Exclusive Lloyds Banking Group’s (LBG) failure to settle debts with some tech suppliers over the past few months has reached “crisis” point, and could have dire consequence for smaller players, sources tell us.
The High Street lender recently automated its payment processing system and brought it back on-shore with the intent of speeding up the delivery, but unspecified teething problems have created a bottleneck.
“Due to the combination of year-end, inadequate IT systems and low staff resourcing over the Xmas break… the bank's suppliers are facing several months long delays,” said one well-placed source.
We are told that suppliers of technology and from other industries have waited since November for invoices totalling £30m to be settled. LBG played down the scale of the problem.
The Account Payable Helpdesk has stopped answering calls from suppliers due to the volume of queries, instead putting in place a recorded message confirming it is aware of the problems.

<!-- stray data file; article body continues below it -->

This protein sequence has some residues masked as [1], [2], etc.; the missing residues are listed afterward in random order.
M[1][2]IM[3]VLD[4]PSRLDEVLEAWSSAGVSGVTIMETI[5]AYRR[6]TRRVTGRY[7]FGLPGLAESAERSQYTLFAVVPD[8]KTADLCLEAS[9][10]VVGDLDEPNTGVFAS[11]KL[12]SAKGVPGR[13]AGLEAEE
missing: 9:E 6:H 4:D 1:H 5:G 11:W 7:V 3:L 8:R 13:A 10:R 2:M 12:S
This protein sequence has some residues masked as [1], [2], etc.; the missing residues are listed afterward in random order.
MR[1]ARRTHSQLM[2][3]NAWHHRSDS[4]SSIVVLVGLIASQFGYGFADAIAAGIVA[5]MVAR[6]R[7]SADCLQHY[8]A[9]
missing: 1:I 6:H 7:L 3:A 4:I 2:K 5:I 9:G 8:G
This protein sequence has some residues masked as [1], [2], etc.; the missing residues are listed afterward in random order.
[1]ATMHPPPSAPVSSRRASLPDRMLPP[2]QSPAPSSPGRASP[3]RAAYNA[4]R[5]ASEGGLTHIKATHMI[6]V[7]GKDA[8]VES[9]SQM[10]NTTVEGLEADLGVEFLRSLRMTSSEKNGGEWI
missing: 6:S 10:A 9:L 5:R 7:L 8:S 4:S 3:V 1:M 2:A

“We are currently dealing with a high volume of payment requests due to seasonal demand, we are currently working on invoices received on 26th November,” stated the Lloyds message.
“Please do not hold if your invoice was received after this date as we are working in date order and no priority can be given,” it added.
Cash flow is king for businesses and according to R3, the association of business recovery specialists, late payment was the root cause for one in five insolvencies last year.
Suppliers have been told not to submit further invoices until the backlog is cleared, according to one source, “[this] is an ongoing IT-related payment crisis”.
“In the meantime, my company, which supplies major contracts and services to Lloyds Banking Group are facing possible bankruptcy and layoffs due to late payments and absolutely no information on when we might get paid”.
Talking to The Channel, a mouthpiece for LBG said: “Following recent changes to the group’s invoice processing systems, a small proportion of our suppliers have experienced delays. We are working to rectify this as quickly as possible, and apologise to those suppliers impacted.” ®